Reflection: Real World Applications More Graphing Stories - Section 1: Opener: A Tea Cup of Boiling Water


  1. You'll see in the image of student work on the board (Cooling Tea Cup) that one of the graphs starts on the origin before rising and falling again.  Can you figure out what this student was thinking?  Ok here it is: he wanted his graph to show the temperature of the water from the time it was poured into the tea kettle and then heated.  For any student who makes this move, I explain how important it is to read the problem.  It's not wrong to consider that the water had to be heated at some point, but it's never a good idea to read a problem that isn't there.  (Of course, what is wrong about this graph is that it starts at the origin, which would mean that a handful of ice cubes was thrown into the kettle, boiled, and...).
  2. Depending on the class, I pay more or less attention to the idea that the graph should be curved.  If we haven't taken too long to discuss the graph and I have everyone's attention, I'll ask, "When is the water cooling at the fastest rate?"  We discuss that the drop from boiling - and here I use specifics, 212 degrees - to, say 150 degrees happens pretty quickly, but that the drop from warm - say, 100 degrees - to room temperature is more gradual.  With that kind of thinking in mind, the idea of a curve should emerge.  On the other hand, if it feels unnatural to have this conversation now, I move on; we'll return to this graph and to the idea of a curved graph a little later this week.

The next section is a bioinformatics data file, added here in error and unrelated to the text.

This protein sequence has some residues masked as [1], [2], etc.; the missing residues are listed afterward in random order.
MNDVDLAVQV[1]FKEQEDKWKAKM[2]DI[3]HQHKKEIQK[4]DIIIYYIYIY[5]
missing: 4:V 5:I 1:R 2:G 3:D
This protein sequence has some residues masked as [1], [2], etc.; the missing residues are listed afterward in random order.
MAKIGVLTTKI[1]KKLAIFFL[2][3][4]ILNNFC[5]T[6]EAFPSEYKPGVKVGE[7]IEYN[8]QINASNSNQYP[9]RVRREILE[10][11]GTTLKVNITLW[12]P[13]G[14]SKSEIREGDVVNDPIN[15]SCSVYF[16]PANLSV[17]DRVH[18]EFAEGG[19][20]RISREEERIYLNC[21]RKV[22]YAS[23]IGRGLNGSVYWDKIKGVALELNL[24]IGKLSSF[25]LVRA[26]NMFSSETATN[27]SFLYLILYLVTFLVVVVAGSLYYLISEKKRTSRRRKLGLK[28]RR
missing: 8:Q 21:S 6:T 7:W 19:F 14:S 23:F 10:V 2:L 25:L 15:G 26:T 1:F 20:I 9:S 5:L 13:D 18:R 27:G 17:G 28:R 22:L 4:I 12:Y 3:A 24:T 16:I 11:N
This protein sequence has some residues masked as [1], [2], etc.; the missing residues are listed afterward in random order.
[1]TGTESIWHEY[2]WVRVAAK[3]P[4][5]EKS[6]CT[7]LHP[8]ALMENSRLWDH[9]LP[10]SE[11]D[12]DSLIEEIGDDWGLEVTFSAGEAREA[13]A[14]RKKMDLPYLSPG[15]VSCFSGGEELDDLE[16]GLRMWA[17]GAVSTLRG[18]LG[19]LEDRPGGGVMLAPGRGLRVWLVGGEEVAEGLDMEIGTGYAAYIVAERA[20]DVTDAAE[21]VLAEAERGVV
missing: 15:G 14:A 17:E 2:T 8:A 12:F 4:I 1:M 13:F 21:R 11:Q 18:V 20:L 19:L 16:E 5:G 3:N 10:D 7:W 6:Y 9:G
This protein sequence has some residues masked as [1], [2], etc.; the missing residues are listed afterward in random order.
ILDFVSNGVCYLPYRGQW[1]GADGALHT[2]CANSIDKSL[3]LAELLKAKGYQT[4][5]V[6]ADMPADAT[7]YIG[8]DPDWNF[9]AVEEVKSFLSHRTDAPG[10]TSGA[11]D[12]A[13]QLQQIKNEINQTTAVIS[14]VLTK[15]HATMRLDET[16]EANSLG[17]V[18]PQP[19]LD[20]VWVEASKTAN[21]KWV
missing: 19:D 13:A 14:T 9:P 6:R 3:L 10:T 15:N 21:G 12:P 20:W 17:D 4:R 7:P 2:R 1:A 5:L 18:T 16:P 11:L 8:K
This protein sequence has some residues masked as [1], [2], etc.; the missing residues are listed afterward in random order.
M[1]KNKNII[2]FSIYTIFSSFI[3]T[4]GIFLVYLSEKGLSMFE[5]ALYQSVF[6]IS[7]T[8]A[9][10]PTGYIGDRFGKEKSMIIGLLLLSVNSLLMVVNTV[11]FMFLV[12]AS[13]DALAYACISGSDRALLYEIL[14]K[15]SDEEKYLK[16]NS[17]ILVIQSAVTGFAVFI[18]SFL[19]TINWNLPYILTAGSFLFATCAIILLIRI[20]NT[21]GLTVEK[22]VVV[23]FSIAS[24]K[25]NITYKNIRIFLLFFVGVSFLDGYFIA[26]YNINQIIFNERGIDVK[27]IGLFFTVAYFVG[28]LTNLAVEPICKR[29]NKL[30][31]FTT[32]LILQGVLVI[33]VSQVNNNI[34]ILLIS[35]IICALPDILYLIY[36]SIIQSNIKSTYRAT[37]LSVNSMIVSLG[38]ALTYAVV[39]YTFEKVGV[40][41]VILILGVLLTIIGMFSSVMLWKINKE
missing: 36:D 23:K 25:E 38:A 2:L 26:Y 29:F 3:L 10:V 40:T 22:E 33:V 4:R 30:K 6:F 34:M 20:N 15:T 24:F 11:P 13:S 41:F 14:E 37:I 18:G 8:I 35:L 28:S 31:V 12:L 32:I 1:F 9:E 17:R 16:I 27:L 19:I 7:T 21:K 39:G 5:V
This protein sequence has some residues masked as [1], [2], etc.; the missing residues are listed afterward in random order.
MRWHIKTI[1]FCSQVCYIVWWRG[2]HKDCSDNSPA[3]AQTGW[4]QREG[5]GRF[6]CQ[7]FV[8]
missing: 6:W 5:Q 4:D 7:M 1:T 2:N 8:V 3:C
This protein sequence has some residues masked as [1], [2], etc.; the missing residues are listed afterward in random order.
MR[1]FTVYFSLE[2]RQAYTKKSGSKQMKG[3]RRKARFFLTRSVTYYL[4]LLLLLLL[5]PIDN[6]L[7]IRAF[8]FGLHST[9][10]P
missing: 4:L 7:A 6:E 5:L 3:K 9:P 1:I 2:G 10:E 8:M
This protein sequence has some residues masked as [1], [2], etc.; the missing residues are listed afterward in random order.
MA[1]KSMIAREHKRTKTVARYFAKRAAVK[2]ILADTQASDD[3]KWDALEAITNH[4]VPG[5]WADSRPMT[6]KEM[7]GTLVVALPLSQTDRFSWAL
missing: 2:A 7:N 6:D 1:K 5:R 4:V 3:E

Real World Applications: Telling Stories with Graphs
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More Graphing Stories

Unit 8: Linear and Exponential Functions
Lesson 6 of 19

Objective: SWBAT sketch informal graphs that represent different real-world situations. Foundations are laid for students to make sense of how algebraic rules can be used to model these situations.

Big Idea: It's all about the graphs, baby! In this lesson, the task of graphing a real-world situation is presented in three different ways, and each builds toward a deep understanding of how a graph can tell a story.

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2 teachers like this lesson
Math, Algebra, Graphing (Algebra), modeling, Function Operations and Inverses, Linear and Nonlinear Equations, Graphing, graphing functions, Graphing Stories, representations of functions
  43 minutes
four situations i
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